Pastor's Page
By Fr. George Welzbacher
December 5, 2010

This week's Pastor's Page will be a kind of grab- bag of miscellaneous items. First off, a footnote or two on the on-going persecution of Christians in Muslim lands, as recently as the last fortnight or so. In the wake of the recent massacre of Catholic priests and laity in Baghdad's Our Lady of Deliverance Catholic Church, bomb detonations continue to wreak havoc in Baghdad's small Christian neighborhoods, with al-Qaeda boasting openly of its intent to "cleanse" Iraq of the Christian "infestation". And recently in an Egyptian village a false charge of rape leveled against a young Christian touched off a devastating riot with severe physical injuries and destruction of property visited upon the Christian villagers. This comes less than a year after the murderous drive-by shootings of Cairo's Coptic Christians as they emerged from Mass this past Christmas Eve. And as the national edition of  The Washington Times informs us in its issue of November 15th: "Last week in Pakistan, Asia Bibi, a 45-year-old Christian mother of five, was sentenced to death for alleged blasphemy against Muhammad. She had been working on a farm with other women when she was asked to fetch some drinking water. Her Muslim co-workers refused to drink it because it was "unclean" after being touched by a Christian.  An argument broke out, and later Ms. Bibi was attacked by a mob."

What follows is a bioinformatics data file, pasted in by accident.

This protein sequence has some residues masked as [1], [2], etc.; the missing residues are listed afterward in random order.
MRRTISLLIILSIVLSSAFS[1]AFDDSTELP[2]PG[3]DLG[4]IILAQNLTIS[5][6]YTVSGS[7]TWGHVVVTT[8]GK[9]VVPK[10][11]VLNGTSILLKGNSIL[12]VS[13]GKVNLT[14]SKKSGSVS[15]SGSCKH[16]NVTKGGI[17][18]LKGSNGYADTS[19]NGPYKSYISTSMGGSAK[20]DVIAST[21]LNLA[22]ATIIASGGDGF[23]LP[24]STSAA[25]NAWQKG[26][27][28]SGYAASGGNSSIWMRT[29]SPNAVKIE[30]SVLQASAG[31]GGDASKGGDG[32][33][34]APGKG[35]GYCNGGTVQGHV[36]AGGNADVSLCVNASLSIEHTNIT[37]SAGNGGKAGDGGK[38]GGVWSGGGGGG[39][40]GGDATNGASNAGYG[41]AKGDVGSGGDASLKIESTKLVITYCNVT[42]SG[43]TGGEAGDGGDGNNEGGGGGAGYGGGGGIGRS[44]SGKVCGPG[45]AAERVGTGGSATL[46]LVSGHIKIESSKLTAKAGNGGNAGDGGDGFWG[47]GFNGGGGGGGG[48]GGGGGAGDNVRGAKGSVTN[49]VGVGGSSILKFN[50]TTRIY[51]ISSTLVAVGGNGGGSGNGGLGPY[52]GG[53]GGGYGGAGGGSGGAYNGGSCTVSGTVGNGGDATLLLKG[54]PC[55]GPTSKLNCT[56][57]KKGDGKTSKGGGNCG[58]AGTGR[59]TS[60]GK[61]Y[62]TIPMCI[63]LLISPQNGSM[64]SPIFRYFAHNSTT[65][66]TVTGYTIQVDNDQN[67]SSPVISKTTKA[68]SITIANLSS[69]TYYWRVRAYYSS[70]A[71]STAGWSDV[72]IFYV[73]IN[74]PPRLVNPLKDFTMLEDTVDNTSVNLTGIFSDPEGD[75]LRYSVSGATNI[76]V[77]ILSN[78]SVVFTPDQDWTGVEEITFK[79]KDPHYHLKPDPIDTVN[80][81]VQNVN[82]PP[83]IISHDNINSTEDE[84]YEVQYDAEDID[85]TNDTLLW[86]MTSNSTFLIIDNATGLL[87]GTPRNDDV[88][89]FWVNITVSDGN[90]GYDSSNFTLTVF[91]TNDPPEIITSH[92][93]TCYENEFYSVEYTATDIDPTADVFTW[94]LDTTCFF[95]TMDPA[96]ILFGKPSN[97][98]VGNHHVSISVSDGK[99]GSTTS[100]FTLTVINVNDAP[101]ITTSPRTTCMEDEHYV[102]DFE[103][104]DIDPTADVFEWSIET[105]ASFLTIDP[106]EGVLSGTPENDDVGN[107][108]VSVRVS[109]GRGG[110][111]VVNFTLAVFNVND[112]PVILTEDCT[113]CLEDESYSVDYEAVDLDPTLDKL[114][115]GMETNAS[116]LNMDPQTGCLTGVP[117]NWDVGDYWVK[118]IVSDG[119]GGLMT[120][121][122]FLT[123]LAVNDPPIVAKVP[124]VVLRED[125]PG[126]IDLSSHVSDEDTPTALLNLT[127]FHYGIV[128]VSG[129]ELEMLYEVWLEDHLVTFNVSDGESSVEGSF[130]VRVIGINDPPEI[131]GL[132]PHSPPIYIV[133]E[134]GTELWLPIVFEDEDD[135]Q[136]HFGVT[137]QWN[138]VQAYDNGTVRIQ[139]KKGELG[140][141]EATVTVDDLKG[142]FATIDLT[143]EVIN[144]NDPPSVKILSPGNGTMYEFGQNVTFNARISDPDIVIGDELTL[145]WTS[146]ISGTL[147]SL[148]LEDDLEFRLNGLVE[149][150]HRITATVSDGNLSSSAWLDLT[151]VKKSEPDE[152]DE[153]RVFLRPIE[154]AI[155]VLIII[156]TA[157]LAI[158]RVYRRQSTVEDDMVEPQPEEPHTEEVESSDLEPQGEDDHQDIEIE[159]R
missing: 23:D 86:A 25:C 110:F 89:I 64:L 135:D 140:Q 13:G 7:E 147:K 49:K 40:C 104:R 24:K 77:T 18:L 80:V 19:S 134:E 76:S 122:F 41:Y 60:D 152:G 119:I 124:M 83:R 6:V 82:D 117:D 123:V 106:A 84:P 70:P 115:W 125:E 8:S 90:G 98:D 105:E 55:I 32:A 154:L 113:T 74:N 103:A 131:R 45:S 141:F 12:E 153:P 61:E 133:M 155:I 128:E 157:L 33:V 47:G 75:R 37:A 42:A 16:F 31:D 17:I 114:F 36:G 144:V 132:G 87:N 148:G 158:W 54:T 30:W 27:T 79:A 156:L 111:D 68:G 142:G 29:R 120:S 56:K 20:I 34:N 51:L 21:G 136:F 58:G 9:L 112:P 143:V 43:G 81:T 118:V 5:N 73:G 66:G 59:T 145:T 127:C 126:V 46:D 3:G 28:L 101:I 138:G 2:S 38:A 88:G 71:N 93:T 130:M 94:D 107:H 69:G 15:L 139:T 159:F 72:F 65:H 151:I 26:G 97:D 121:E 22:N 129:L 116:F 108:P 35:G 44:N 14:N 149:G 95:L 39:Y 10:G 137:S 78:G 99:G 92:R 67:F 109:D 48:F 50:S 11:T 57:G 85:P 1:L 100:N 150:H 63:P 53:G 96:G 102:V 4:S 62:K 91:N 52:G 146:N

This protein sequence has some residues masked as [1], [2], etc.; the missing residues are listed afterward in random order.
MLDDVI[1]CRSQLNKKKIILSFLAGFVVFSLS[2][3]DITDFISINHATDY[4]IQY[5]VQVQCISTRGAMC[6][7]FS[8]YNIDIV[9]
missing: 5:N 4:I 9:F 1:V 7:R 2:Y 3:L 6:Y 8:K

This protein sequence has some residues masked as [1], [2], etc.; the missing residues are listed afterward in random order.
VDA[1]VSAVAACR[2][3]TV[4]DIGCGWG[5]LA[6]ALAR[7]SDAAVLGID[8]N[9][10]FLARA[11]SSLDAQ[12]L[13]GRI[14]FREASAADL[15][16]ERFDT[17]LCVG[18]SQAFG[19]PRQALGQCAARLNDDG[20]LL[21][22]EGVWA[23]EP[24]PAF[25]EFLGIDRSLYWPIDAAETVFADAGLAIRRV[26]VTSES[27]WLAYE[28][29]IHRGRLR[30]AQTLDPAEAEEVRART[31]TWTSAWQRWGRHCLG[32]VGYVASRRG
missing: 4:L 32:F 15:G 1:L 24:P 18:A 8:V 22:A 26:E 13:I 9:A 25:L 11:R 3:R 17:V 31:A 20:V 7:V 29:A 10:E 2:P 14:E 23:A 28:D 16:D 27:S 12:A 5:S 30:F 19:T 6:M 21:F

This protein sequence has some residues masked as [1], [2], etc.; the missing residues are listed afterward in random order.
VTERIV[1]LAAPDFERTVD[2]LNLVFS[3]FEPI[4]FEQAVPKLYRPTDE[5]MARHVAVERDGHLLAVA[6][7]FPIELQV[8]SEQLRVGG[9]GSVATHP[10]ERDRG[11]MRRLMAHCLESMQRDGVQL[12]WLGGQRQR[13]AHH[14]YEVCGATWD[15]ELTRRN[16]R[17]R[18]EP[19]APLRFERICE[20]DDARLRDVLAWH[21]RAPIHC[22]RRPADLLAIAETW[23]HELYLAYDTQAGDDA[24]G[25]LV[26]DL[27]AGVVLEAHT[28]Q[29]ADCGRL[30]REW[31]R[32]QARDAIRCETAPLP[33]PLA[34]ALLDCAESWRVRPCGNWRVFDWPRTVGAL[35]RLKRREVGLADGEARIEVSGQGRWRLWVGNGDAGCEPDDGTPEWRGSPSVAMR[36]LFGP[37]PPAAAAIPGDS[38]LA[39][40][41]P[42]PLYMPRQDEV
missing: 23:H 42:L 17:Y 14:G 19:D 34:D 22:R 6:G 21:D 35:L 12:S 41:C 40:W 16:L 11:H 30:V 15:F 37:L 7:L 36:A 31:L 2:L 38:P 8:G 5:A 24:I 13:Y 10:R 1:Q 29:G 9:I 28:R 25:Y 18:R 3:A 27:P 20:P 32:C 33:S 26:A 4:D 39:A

Pope Benedict has called upon Muslim heads of state to protect the right of Christians, Jews and other non-Muslim religionists to practice their faith in public as well as in private with complete security. Our own government has remained silent. Meanwhile the bad joke that calls itself the United Nations Human Rights Council, on whose governing board sit such stellar champions of Human Rights as China, Cuba, Libya and Saudi Arabia, recently condemned the United States for its continuing detention of captured Muslim terrorists and for its alleged discrimination against Muslims living in the U.S.A.

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The same issue of The Washington Times carried a report on the results of the judicially mandated erosion of laws governing public decency in the media.

"Use of profanity is up by 70 percent across all major television networks during what used to be called "the family hour," [a parents' media-tracking] group finds in a comparative study of prime times from 2002 to 2010. Use of the bleeped F-word increased by 2,409 percent. Use of the bleeped S-word increased by 763 percent. The study of 252 hours of programming from ABC, NBC, CBS, Fox, UPN and the WB/CW, was released Nov. 9.     See details at (833Kb pdf)."

The Washington Times was able, however, to temper all of this gloom with a bit of cheerful news, to wit, that Speaker-of-the-House-elect, Representative John Bochner, will continue his practice of the past twenty years of using commercial aircraft to commute between Washington and the district in Ohio that he represents. This is good news for tax-payers, inasmuch as his predecessor, San Francisco's Nancy Pelosi, has habitually traveled rather more extravagantly between the coasts or on international junkets.

"Mr. Boehner's appealing frugality contrasts with House Speaker Nancy Pelosi's style. Since taking her post in 2007, the California Democrat has logged many miles at tax-payer expense aboard a 42-seat Air Force C-32-the size of a Boeing 757-on her trips home and elsewhere. According to documents obtained recently by Judicial Watch, Mrs. Pelosi made 85 flights on the military aircraft from March 2009 to June 2010 alone, covering 206,264 miles at a cost of $2,100,745, the watchdog group found."